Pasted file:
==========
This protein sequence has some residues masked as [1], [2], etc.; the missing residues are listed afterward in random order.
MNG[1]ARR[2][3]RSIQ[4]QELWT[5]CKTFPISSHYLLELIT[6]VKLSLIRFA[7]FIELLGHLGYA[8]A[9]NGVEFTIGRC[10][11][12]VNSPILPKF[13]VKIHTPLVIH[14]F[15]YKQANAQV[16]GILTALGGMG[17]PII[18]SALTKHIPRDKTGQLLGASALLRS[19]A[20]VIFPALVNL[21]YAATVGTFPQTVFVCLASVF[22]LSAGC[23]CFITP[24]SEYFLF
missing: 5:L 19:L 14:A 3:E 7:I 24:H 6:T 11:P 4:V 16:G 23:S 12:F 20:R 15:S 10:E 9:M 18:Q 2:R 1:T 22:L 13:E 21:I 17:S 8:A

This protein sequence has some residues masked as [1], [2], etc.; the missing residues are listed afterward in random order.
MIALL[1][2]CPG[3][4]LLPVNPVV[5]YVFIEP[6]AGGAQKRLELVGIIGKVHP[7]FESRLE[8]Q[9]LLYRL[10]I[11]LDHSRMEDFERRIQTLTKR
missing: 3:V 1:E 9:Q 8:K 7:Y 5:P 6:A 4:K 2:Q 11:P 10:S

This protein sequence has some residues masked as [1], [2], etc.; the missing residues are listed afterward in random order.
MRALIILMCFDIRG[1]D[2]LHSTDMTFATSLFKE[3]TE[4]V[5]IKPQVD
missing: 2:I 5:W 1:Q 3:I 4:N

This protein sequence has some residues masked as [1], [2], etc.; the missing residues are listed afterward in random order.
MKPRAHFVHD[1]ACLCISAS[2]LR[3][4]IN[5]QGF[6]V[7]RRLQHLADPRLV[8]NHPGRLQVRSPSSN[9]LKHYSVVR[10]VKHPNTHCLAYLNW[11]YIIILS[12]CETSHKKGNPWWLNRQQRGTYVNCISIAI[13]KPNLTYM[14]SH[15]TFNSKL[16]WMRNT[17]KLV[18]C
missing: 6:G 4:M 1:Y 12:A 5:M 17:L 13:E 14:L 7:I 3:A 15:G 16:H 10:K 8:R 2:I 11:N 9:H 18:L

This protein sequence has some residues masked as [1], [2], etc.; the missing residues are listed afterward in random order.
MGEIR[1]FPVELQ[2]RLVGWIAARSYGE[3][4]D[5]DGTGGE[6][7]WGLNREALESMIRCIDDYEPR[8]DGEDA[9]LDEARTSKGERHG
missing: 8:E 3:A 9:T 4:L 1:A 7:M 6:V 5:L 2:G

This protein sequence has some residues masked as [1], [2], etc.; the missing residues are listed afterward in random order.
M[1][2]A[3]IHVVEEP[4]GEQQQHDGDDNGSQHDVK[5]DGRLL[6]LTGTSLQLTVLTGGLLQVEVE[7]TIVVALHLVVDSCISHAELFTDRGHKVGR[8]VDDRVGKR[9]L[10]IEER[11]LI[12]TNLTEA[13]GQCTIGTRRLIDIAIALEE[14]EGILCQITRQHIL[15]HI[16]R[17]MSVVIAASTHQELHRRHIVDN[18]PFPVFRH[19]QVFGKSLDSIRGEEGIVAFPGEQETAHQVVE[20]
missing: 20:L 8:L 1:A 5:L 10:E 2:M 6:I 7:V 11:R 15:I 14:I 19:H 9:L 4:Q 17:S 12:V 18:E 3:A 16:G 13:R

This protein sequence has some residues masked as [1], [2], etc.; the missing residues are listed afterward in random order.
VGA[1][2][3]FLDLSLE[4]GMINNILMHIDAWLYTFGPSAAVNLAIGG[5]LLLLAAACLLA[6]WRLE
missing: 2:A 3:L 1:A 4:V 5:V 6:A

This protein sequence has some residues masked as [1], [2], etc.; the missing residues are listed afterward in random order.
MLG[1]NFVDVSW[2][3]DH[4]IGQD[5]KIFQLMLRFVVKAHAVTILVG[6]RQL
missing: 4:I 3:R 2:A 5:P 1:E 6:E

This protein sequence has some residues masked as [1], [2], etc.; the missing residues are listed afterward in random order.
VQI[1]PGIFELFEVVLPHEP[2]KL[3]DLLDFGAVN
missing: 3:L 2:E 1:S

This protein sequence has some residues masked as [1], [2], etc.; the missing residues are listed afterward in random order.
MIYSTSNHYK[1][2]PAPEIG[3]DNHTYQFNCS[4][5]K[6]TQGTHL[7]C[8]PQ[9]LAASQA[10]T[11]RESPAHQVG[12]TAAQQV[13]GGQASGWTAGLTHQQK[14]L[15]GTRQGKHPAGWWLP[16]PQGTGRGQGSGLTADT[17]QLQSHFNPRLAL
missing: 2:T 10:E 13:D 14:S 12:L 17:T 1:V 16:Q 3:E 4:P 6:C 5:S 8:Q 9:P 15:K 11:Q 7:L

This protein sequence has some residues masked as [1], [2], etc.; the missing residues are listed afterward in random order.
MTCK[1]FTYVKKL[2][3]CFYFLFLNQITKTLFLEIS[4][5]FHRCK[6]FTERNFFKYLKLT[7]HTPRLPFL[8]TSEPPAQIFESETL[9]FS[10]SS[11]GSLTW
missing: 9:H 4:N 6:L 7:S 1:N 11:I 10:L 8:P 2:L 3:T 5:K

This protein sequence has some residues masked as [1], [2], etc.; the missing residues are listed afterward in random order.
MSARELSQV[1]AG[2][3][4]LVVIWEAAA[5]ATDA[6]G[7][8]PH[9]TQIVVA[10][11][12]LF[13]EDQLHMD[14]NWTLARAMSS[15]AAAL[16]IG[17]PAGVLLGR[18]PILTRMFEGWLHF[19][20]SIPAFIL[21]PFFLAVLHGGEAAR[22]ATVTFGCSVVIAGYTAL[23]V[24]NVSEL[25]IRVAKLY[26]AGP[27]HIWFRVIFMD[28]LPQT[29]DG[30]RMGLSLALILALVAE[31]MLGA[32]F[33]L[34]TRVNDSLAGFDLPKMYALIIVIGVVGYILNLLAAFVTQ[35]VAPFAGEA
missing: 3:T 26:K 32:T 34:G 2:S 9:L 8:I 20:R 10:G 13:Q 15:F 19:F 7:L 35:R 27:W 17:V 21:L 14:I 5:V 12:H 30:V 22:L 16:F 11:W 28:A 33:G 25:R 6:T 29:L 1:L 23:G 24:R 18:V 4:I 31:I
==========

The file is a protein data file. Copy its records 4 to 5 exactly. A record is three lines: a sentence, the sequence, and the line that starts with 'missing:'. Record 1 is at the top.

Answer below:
This protein sequence has some residues masked as [1], [2], etc.; the missing residues are listed afterward in random order.
MKPRAHFVHD[1]ACLCISAS[2]LR[3][4]IN[5]QGF[6]V[7]RRLQHLADPRLV[8]NHPGRLQVRSPSSN[9]LKHYSVVR[10]VKHPNTHCLAYLNW[11]YIIILS[12]CETSHKKGNPWWLNRQQRGTYVNCISIAI[13]KPNLTYM[14]SH[15]TFNSKL[16]WMRNT[17]KLV[18]C
missing: 6:G 4:M 1:Y 12:A 5:M 17:L 13:E 14:L 7:I 3:A 15:G 16:H 10:K 8:R 2:I 11:N 9:H 18:L

This protein sequence has some residues masked as [1], [2], etc.; the missing residues are listed afterward in random order.
MGEIR[1]FPVELQ[2]RLVGWIAARSYGE[3][4]D[5]DGTGGE[6][7]WGLNREALESMIRCIDDYEPR[8]DGEDA[9]LDEARTSKGERHG
missing: 8:E 3:A 9:T 4:L 1:A 7:M 6:V 5:L 2:G